Insights, tips, and restaurant reports from CHOW editors and Chowhound.
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Jones Spellcasting Soda, $10.99 for a six-pack
Freda's is a welcome uptown newcomer whose jerk chicken kills (in the best possible sense of the word), says sarahmilne. "Tender, brown, spicy, saucy wonderfulness," she says. Worthy sides include rice and peas and uncommonly light, almost soufflélike callaloo, made here with okra and coconut milk. Lemonade manages to be "sweet sweet sweet" yet also refreshing.
Décor is inviting, service is sweet. sarah's sole quibble concerns the television: "The History Channel on at full blast at 1 in the afternoon in a half-empty restaurant? It doesn't matter, though. They can play whatever they like, they're still going to see a fair amount of me."
Freda's [Upper West Side]
993 Columbus Avenue (at W. 109th Street), Manhattan
Discuss: Freda's Caribbean Soul Food
The noodle dish known as ramen is one of those wonder foods that lives a truly complicated existence, both filling and transcending the massive space that separates the degenerate eating habits of American college freshmen and truly refined Japanese cooking. Thus: If you hadn't been notified that the dish has its own fork, you've been missing out.
O'Barone in Red Hook is quietly building a following with simple, well-made Italian chow.
Salads are a high point of the brief menu, with clean, bright flavors. Two standouts are farro with champignons, chickpeas, grana, and lettuce, and baby spinach with beets, potatoes, and goat cheese. lazylghtng recommends ravioli with nutty, pestolike asparagus sauce and tagliatelle with calamari and pancetta in spicy tomato sauce. Puppimus loves the fagottini filled with Gorgonzola, served in walnut sauce with cubes of sweet sautéed pear. The menu also takes a few unexpected turns, including pork schnitzel and spätzle with pancetta and cheese—a nod to the Italian chef's Austrian mom.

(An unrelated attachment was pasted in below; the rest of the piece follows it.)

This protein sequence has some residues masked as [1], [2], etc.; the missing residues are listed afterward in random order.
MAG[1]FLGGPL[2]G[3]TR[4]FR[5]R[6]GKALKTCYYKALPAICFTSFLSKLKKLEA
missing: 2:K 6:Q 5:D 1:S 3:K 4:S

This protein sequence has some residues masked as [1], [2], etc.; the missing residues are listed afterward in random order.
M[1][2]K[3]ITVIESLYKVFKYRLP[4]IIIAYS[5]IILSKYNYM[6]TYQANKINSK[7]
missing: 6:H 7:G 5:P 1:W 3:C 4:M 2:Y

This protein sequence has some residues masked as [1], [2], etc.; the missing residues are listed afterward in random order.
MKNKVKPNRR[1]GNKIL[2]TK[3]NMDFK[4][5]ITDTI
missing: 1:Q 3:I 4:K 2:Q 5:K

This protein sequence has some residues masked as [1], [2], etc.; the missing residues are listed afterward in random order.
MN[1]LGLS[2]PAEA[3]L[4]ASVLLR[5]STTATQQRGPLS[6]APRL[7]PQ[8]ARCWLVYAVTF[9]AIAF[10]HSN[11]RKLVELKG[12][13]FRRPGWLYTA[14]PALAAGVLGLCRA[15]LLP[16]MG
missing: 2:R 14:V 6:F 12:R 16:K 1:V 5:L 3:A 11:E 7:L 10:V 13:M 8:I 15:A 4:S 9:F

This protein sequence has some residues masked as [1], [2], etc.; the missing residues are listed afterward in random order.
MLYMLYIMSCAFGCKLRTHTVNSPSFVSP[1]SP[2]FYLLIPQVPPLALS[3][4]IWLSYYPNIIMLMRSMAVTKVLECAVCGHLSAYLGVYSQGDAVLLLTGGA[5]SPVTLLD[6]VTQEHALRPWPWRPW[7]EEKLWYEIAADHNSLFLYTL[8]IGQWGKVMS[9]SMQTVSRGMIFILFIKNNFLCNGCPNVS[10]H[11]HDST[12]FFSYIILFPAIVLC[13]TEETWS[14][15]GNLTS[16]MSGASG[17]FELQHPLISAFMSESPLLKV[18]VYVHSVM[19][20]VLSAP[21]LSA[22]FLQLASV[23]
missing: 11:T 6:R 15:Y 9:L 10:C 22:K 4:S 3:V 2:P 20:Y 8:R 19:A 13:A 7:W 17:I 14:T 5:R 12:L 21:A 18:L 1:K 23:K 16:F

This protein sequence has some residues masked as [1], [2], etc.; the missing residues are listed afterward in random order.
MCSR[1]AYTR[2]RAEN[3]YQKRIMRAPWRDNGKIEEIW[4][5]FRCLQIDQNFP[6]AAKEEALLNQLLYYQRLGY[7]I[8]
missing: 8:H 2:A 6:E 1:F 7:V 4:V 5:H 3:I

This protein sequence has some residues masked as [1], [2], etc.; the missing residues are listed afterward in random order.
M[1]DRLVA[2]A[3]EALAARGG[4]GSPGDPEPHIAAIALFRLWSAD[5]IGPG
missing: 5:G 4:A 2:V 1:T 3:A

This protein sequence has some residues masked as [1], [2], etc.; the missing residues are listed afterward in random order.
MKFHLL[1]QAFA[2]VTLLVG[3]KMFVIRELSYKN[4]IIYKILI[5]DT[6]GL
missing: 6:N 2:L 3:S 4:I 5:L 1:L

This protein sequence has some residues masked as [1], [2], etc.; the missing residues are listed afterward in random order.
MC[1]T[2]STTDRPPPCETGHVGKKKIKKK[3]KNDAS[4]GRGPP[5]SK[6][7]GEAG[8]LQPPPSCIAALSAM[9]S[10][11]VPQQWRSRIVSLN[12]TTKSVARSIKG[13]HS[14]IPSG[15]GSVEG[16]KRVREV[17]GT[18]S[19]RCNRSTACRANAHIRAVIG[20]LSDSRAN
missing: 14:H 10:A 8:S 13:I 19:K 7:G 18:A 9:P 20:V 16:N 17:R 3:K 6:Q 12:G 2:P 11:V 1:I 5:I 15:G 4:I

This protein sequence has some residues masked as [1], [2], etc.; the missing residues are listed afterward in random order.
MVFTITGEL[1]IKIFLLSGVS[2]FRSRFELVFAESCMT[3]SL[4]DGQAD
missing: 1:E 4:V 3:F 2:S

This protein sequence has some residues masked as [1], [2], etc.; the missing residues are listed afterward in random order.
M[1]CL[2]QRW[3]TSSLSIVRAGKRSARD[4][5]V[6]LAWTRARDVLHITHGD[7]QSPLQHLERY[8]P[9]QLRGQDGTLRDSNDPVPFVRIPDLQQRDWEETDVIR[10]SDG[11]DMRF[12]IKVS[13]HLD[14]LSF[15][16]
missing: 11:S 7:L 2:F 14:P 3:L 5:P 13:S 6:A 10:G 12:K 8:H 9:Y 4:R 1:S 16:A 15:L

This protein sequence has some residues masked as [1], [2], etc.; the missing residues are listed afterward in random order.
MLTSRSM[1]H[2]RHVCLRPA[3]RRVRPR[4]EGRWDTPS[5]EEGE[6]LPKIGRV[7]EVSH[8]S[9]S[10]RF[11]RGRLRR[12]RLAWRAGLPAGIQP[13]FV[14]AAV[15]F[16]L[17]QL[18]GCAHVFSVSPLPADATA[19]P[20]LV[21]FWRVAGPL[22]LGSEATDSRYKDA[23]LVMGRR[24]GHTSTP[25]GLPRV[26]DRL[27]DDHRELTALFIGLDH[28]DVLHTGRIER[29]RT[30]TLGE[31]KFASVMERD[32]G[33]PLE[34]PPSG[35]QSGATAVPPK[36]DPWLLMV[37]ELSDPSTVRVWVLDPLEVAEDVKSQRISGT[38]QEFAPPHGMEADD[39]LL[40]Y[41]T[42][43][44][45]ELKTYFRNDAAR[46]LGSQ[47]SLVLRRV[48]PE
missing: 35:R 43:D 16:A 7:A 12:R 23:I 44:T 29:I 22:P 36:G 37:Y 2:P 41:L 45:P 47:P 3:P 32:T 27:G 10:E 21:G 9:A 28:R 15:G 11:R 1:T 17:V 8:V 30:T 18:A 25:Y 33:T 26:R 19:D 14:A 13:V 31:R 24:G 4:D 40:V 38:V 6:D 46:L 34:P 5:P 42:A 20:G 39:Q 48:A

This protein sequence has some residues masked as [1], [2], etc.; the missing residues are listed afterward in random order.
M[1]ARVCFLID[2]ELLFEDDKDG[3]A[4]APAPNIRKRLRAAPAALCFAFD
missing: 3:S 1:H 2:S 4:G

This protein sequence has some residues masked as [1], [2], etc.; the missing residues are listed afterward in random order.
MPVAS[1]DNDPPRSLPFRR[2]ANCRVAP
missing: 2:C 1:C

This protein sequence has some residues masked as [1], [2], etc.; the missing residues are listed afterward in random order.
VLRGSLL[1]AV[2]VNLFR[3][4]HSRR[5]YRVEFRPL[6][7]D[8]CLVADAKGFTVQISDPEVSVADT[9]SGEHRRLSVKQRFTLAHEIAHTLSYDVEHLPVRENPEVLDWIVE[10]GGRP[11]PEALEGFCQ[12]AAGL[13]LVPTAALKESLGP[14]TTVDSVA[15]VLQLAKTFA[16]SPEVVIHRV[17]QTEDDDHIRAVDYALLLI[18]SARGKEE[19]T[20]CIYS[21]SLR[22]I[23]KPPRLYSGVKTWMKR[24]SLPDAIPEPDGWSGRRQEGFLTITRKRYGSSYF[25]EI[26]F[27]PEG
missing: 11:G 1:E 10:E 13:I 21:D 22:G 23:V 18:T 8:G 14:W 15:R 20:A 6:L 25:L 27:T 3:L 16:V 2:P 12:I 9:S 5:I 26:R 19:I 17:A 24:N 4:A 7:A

O'Barone, open since last summer, sets a low-key, rustic mood, lazylghtng writes, and the food "is clearly cooked with love." He warns, though, that both food and service can be inconsistent.
"I consider Al Di La the best Italian in Brooklyn," says gfood (who's not alone here), "and I would put this a notch below; but it still makes for an excellent meal and a fun evening."
O'Barone [Red Hook]
360 Van Brunt Street (between Wolcott and Sullivan streets), Brooklyn
Discuss: O'Barone in Red Hook
Ruben, Israel's "first authentic Jewish deli," is now a few months old and about to open its second location. The question, says Gil Shefler in Forward, is whether pastrami on rye will stick in the land of falafel on pita. "Food critic Janna Gur, author of 'The Book of New Israeli Food: A Culinary Journey,' is doubtful. 'Ruben is a fun place which serves good food, but I find it hard to believe deli foods will gain widespread popularity in Israel—it just doesn’t fit the mentality,' she said."
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Alinea chef Grant Achatz announced two new projects on Twitter this week that are ballsy to say the least. The first, a restaurant concept called Next, will feature four menus a year from different themed places and times. In a short video trailer, the words "Paris 1912, Hong Kong 2036, Sicily 1949, Sao Paulo 1968, Ayutthaya 1767, and Cajun 1977" flash across the screen to indicate what's to come.